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BMJ. 2008 Nov 7;337:a2155. doi: 10.1136/bmj.a2155.

Alcohol consumption and alcohol counselling behaviour among US medical students: cohort study.

Author information

  • 1University of British Columbia, School of Population and Public Health, and Department of Family Practice, 5804 Fairview Avenue, Vancouver, BC, Canada. efrank@emory.edu

Abstract

OBJECTIVE:

To determine which factors affect alcohol counselling practices among medical students.

DESIGN:

Cohort study.

SETTING:

Nationally representative medical schools (n=16) in the United States.

PARTICIPANTS:

Medical students who graduated in 2003.

INTERVENTIONS:

Questionnaires were completed (response rate 83%) at the start of students' first year (n=1846/2080), entrance to wards (typically during the third year of training) (n=1630/1982), and their final (fourth) year (n=1469/1901).

MAIN OUTCOME MEASURES:

Previously validated questions on alcohol consumption and counselling.

RESULTS:

78% (3777/4847) of medical students reported drinking in the past month, and a third (1668/ 4847) drank excessively; these proportions changed little over time. The proportion of those who believed alcohol counselling was highly relevant to care of patients was higher at entrance to wards (61%; 919/1516) than in final year students (46%; 606/1329). Although students intending to enter primary care were more likely to believe alcohol counselling was highly relevant, only 28% of final year students (391/1393) reported usually or always talking to their general medical patients about their alcohol consumption. Excessive drinkers were somewhat less likely than others to counsel patients or to think it relevant to do so. In multivariate models, extensive training in alcohol counselling doubled the frequency of reporting that alcohol counselling would be clinically relevant (odds ratio 2.3, 95% confidence interval 1.6 to 3.3) and of reporting doing counselling (2.2, 1.5 to 3.3).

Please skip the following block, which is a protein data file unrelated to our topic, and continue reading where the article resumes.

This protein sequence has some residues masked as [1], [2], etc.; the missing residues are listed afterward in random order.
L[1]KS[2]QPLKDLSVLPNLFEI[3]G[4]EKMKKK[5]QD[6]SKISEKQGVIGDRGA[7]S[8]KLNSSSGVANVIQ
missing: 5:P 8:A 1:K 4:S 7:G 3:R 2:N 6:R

CONCLUSIONS:

Excessive drinking and binge drinking among US medical students is common, though somewhat less prevalent than among comparably aged adults in the US general population. Few students usually discussed alcohol use with patients, but greater training and confidence about alcohol counselling predicted both practising and believing in the relevance of alcohol counselling. Medical schools should consider routinely training students to screen and counsel patients for alcohol misuse and consider discouraging excessive drinking.

Comment in

PMID:
18996938
[PubMed - indexed for MEDLINE]
PMCID:
PMC2659955
Free PMC Article
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